The US president has reiterated that islands at the centre of a Sino-Japanese dispute are covered by a US-Japan defence pact, in a public show of support for allies in Tokyo.
In comments made on Thursday in Japan, Barack Obama said that the islands - known as Senkaku in Japan and Diaoyu in China - were historically administered by Tokyo and came under the terms of joint-defence alliance.
He said US commitment to the treaty was "absolute". "This is not a new position. This is a consistent one," he said. "Article five covers all territories under Japan's administration including Senkaku islands."
However, he said: "We stand together in calling for disputes in the region, including maritime issues, to be resolved peacefully through dialogue."
He said the US commitment to defend Japan was a matter of historical fact rather than a rebuke to China: "The treaty preceded my birth, so obviously this isn't the red line that I'm drawing."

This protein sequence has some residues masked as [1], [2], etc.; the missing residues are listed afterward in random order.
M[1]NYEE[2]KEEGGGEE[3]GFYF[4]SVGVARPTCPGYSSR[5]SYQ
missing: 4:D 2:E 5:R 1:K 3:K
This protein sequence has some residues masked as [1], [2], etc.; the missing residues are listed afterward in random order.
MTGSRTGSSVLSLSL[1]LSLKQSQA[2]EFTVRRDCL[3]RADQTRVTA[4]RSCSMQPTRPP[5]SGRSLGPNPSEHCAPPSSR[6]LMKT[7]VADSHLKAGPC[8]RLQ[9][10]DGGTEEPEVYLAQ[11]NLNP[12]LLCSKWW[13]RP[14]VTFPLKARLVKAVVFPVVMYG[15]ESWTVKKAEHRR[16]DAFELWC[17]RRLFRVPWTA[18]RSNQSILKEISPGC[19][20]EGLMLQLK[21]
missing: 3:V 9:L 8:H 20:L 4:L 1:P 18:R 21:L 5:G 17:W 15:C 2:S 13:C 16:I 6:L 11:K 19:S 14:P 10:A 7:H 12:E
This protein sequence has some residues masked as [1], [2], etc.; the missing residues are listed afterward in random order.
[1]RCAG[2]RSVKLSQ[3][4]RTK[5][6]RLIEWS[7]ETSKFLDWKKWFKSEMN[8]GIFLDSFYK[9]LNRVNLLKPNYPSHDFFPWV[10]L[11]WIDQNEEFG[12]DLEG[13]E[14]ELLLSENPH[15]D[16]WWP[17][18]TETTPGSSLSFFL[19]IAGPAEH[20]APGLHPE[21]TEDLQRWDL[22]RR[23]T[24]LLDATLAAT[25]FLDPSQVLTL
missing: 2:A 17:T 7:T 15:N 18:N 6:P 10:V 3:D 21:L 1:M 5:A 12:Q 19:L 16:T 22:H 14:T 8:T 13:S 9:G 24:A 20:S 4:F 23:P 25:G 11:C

China later on Thursday said that the islands were its property.
During the same news conference, Shinzo Abe, Japan's prime minister, said that he and Obama had agreed to broaden their nation’s co-operation on defence issues, adding that Obama welcomed Tokyo's review its pacifist constitution.
Changing the constitution, which was agreed after defeat in the second world war, could leave Japan free to increase military spending, fight overseas, and conduct joint operations with its allies.
The row over ownership of the Senkakus has come to the fore in the last two years, with paramilitary vessels from both sides jostling in nearby waters to assert control.
In November, China declared an air defence identification zone over the East China Sea, including the skies above the islands. The US sent B52 bombers on patrol to test that zone, drawing criticism from Beijing.
Obama's comments came after an interview with the Yomiuri Shimbun newspaper on Wednesday, in which he said: "The policy of the United States is clear - the Senkaku Islands are administered by Japan and therefore fall within the scope of Article 5 of the US-Japan Treaty of Mutual Co-operation and Security.
"And we oppose any unilateral attempts to undermine Japan's administration of these islands."
Obama is on a week-long tour of Asia, part of what is being dubbed by the White House a "rebalancing" eastward of US foreign policy.
He will also discuss a new Pacific trade partnership in meetings with the leaders of the Philippines, Japan, Malaysia and South Korea. Although China is not on his itinerary, it is central to issues being discussed on every leg of the tour.